that I decided to be a member. I was surprised to find it is free for people under the age of 25. Since the events, I have attended numerous events with PIG and even had the opportunity to give another presentation at one of their events, The Pipeline Showcase on 16/05/17. Overall, an excellent opportunity. So, for anyone who is uncertain about entering, I would definitely recommend you give it a go! What's the worst that can happen? I also have some tips if you do want to enter.

Tips

  • Test your presentation beforehand and bring spares e.g.. bring it on a spare USB, email it to the organiser, have it on your laptop and bring a HDMI converter
  • Bring a slide changer- they have an added touch of professionalism  
  • Keep in contact with the other presenters
  • Attend the annual dinner- it is definitely worth it!
  • Join PIG- it might be free for you


Monday, 24 July 2017

Natalie Lamb and the 5 Employment Tips


5 Quick Tips for Employment: What do you know?

1. Do you know when all the application deadlines are?

2. Do you know what the recruiters want? 
Try to search their website and the job description for key terms such as: communication, teamwork, motivation, problem solving, organisational skills, leadership potential. Make sure you have an example lined up for times you have demonstrated each one of those skills.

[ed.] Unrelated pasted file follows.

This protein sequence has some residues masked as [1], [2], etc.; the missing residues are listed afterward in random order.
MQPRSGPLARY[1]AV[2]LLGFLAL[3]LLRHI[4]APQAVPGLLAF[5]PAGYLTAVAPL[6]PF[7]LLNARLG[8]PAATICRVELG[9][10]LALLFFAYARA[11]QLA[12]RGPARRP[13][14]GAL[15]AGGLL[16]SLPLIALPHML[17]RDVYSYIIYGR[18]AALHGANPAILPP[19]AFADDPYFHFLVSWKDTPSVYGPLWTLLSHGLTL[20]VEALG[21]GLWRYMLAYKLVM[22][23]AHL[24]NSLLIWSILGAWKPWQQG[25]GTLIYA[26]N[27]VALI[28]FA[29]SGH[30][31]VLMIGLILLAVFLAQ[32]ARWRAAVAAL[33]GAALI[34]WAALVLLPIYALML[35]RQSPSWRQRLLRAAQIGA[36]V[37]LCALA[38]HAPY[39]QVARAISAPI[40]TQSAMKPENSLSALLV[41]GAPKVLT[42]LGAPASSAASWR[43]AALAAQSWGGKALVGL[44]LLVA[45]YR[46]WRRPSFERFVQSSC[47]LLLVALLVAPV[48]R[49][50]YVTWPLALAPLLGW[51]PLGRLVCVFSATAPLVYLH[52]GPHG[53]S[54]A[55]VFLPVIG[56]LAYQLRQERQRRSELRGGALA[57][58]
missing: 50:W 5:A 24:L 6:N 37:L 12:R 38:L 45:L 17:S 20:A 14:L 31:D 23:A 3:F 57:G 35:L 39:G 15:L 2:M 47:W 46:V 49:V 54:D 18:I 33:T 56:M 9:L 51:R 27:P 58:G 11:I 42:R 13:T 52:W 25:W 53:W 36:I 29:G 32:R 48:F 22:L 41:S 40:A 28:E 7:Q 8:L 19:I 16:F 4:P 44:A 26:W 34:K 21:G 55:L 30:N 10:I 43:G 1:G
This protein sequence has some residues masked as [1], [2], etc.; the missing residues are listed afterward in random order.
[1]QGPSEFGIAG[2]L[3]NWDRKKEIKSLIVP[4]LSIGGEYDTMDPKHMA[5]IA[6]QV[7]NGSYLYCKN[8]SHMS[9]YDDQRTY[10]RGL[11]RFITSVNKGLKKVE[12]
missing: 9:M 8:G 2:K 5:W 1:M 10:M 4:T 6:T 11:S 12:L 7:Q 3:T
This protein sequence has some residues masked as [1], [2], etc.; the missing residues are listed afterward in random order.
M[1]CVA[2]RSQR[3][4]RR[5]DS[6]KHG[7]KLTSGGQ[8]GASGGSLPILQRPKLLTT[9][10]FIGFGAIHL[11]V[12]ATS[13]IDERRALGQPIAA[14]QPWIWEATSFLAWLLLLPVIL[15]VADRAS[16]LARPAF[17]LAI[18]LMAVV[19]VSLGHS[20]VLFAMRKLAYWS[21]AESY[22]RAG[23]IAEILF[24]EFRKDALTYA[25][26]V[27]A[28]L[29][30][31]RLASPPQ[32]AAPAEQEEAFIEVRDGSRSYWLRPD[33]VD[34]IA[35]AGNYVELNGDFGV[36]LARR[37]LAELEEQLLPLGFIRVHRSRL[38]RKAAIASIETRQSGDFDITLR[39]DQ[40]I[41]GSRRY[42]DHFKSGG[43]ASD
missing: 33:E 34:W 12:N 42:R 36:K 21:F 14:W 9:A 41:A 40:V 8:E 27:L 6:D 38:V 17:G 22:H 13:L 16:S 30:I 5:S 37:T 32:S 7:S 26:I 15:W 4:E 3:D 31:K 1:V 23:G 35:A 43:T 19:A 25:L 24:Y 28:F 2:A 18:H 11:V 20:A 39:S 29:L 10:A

3. Do you know the industry/company?
What is their most interesting or biggest project? Who are their competitors? 

4. Do you know what a good application form looks like?
Make sure you tailor the application form to the company and that specific application. Demonstrate their key competencies in your answers. Make sure you follow the STAR (Situation, Task, Action, Result) format.
One thing I always do us save the information from my application forms. If you get through to the interview stage, it will be important to remember what you said or you may have to redo all of your research.

5. Prove you know what it takes to make an employee at interview
You have done your homework so do your best to make the most of it. Think, even if you do not get the position, it might be just the interview practice you needed to land your dream job in future. 


Tuesday, 18 July 2017

Natalie Lamb and the Tackling of Poster Competitions

My Experience with Poster Competitions